Paul Pierce has been through a lot in the NBA. He’s been to the top of the mountain and the bottom of the barrel. He’s been a nine-time All-Star and a Finals MVP; he’s also slaved away thanklessly for a last-place club.
But there’s one thing he still hasn’t done.
“I’ve never been part of a sweep,” Pierce said. “I don’t like to think about that stuff.”
The reasons for Pierce’s mental block should be obvious. Remember last year? Twice the Celtics built 3-0 leads in the Eastern Conference playoffs, and both times they had trouble finishing the deal. They went up 3-0 on the Heat in round one, but then Dwyane Wade went off for 46 points and torched the Celtics to force a fifth game. They also led the East finals 3-0, but Orlando came back and won twice. People started comparing the C’s to the 2010 Bruins.
This team knows how to win three games in a series, but that fourth one is tough.
“It’s one of the hardest things to do,” Pierce said. “That closeout game, regardless of who it is, it’s one of the hardest games. You expect a team to be their best, play their hardest. When their backs are against the wall, they’re trying to do anything.”
The Celtics have a history of struggling to seal the deal. In fact, they haven’t swept a playoff series since 1992, when they beat the Pacers 3-0 in the first round. That was 21 series ago.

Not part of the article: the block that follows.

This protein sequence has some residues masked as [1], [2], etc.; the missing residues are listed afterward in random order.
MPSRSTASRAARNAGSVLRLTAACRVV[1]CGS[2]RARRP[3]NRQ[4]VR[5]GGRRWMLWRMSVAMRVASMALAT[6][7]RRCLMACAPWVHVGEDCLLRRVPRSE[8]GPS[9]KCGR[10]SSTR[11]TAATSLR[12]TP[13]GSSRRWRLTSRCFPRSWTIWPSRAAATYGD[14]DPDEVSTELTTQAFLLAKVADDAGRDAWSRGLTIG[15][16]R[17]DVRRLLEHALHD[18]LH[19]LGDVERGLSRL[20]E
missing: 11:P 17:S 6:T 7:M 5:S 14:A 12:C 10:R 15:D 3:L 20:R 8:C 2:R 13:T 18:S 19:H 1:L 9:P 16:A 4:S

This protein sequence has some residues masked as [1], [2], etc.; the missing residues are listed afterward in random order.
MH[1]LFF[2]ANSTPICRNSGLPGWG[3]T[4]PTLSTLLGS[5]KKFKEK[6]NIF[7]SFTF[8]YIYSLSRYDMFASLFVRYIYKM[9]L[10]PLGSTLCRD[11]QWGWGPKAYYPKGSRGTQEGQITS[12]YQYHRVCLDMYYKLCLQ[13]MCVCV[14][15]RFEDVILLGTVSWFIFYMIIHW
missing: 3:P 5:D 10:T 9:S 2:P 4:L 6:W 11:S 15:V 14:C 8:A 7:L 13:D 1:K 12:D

So here’s where the C’s stand now. They’re up 3-0, but it’s not the most impressive 3-0. They stole two games at home by snapping out of a funk in the fourth quarter. It took perfect execution, perfect shooting and a couple lucky calls to put them in the driver’s seat in Boston. They won Game 3 against a depleted Knicks team without two of their three best players.
The Celtics are one win away from waltzing into the next round. But it hasn’t been easy so far, and it won’t be any easier in Game 4 on Sunday at Madison Square Garden.
“It’s probably going to be the hardest game of the series,” Pierce said. “We’ve got to expect that. We can’t get frustrated. We can’t get rattled. We’ve got to expect them to throw the kitchen sink at us, pretty much. Hard fouls, aggressive play, we’ve got to expect everything tomorrow.”
The Celtics have had their difficulties before in closeout games. They blew a 3-2 lead in the Finals last year and squandered a championship; they collapsed from up 3-2 against the Magic the year before. Numerous times in 2009 and ’10 they lost closeout games on the road but later recovered to finish the deal.
Pierce has been through it. He’s never swept a series, but he sure has blown his chances. He knows the perils of losing a game like Sunday.
“You just don’t want to give a team confidence,” he said. “Any little bit of confidence you give a team, you never know what can happen. I don’t want to be a part of the team that goes down in NBA history as the first team to give up a 3-0 lead.”